A new Chemical Lagrangian Model of the Stratosphere (CLaMS) 1. Formulation of advection and mixing



[1] Recent satellite observations and dynamical studies have demonstrated the existence of filamentary structures in chemical tracer fields in the stratosphere. It is also evident that such features are often below the spatial resolution of the highest-resolution Eulerian models that have been used up to the present time. These observations have motivated the development of a novel Chemical Lagranigan Model of the Stratosphere (CLaMS) that is based on a Lagrangian transport of tracers. The description of CLaMS is divided into two parts: Part 1 (this paper) concentrates on the Lagrangian dynamics, i.e., on the calculation of trajectories and on a completely new mixing algorithm based on a dynamically adaptive grid, while part 2 describes the chemical integration and initialization procedure. The mixing of different air masses in CLaMS is driven by the large-scale horizontal flow deformation and takes into account the mass exchange between the nearest neighbors determined by Delaunay triangulation. Here we formulate an isentropic, i.e., two-dimensional version of the model and verify the mixing algorithm using tracer distributions measured during the space shuttle CRISTA-1 experiment where highly resolved stratospheric structures were observed in early November 1994. A comparison of the measured Southern Hemispheric N2O distribution with CLaMS results allows the intensity of simulated mixing to be optimized. The long-term robustness of the transport scheme is investigated in a case study of the 1996–1997 Northern Hemisphere polar vortex. This study further provides a dynamical framework for investigations of chemical arctic ozone destruction discussed in part 2.

1. Introduction

[2] This paper describes a novel Chemical Lagrangian Model of the Stratosphere (CLaMS) based on a Lagrangian tracer transport. This development has been motivated by recent satellite observations [Riese et al., 1999], in situ measurements [Tuck et al., 1989], and dynamical studies based on such experiments [e.g., Waugh et al., 1997; Balluch and Haynes, 1997] that have demonstrated the existence of filamentary structures on a broad range of spatial scales in stratospheric chemical tracer fields. The nonlinearity of most chemical reactions implies that their magnitude will depend on the degree of segregation inherent in filamentary structures. Chemical transport models that do not resolve filamentary structures explicitly or realistically represent their dissipation/mix-down will not simulate nonlinear chemical reactions accurately but may either overestimate or underestimate reaction rates [Edouard et al., 1996; Searle et al., 1998a, 1998b; Tan et al., 1998].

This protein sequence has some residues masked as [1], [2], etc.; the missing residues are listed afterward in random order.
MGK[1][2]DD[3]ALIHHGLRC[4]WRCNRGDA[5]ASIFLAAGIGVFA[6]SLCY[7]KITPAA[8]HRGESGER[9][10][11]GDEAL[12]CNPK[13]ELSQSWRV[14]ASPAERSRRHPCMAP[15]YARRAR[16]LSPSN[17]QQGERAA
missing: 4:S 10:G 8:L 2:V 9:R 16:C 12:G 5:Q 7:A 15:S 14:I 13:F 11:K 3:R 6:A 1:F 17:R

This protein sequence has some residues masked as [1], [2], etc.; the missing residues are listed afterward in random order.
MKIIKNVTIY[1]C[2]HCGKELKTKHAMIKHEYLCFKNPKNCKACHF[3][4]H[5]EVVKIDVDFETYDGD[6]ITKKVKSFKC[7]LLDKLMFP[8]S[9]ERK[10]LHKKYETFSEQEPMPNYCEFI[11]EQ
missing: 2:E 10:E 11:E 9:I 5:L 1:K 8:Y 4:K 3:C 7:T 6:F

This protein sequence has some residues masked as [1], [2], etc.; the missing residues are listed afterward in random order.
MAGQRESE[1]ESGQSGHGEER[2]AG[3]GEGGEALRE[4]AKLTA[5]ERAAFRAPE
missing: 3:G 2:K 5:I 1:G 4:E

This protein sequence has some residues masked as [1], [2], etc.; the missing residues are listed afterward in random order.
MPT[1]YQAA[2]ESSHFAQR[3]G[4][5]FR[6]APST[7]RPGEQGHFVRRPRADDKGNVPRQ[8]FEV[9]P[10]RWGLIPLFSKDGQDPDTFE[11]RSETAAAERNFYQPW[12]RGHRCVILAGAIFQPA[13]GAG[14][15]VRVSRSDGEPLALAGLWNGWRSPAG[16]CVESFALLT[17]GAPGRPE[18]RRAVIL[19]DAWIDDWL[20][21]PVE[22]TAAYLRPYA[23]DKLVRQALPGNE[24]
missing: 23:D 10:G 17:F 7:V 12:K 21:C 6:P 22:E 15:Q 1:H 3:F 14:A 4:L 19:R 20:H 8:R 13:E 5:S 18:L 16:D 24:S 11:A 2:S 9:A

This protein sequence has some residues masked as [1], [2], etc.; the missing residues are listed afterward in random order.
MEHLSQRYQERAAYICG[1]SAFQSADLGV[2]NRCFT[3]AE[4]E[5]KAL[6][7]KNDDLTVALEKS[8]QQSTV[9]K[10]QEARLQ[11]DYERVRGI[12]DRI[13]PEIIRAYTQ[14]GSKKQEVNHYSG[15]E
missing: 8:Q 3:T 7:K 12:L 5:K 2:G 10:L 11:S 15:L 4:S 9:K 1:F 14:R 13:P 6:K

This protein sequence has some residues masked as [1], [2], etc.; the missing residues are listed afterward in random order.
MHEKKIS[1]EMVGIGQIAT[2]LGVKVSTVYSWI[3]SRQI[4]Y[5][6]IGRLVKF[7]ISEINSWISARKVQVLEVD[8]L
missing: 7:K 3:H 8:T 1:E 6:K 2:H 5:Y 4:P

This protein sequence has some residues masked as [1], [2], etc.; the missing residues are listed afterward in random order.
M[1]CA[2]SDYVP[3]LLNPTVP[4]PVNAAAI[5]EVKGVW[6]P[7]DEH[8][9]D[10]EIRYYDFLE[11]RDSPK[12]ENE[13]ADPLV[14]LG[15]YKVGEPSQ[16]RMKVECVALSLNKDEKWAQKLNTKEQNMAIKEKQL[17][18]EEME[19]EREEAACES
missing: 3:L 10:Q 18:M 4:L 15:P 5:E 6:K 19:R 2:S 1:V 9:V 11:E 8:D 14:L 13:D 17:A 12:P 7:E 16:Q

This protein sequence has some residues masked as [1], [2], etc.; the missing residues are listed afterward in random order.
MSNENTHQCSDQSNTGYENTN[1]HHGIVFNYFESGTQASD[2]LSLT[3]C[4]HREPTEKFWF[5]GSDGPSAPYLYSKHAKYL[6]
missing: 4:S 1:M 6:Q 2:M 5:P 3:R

[3] With a Lagrangian approach, one considers an ensemble of air parcels (APs) following the fluid and, consequently, forming a time-dependent irregular grid moving with the fluid elements; by contrast, with a Eulerian approach, one considers a fixed spatial grid through which fluid elements move. An advantage of the Lagrangian approach is the ability to resolve small-scale features, often observed in stratospheric flows as elongated filaments. Filaments form because of the stretching/differential advection of fluid elements in sheared flows with tracer gradients [e.g., Orsolini et al., 1998]. They are often below the resolution of the highest-resolution Eulerian models thus far employed. The reverse-domain-filling technique (RDF) [Sutton et al., 1994] and the contour-advection-with-surgery technique (CAS) [Norton, 1994] have shown some skill in reconstructing tracer structures that are not resolved by conventional meteorological analysis or coarse-resolution models [Plumb et al., 1994; Waugh and Plumb, 1994; Appenzeller et al., 1996].

[4] One of the shortcomings of a pure Lagrangian transport is the lack of any explicit or implicit mixing between the APs. Thus small (unmixed) structures arise in RDF studies that are not observed even in high-resolution airborne measurements. The “surgery” of the CAS technique overcomes the buildup of small-scale structures by truncating the simulated length scales [Dritschel, 1989]. However, neither this first CAS study nor the subsequent applications of CAS have explicitly considered the significance of the surgery as a dissipative process. Additionally, with the RDF technique, unrealistic clustering or dispersion of the advected APs is found after sufficiently large integration times.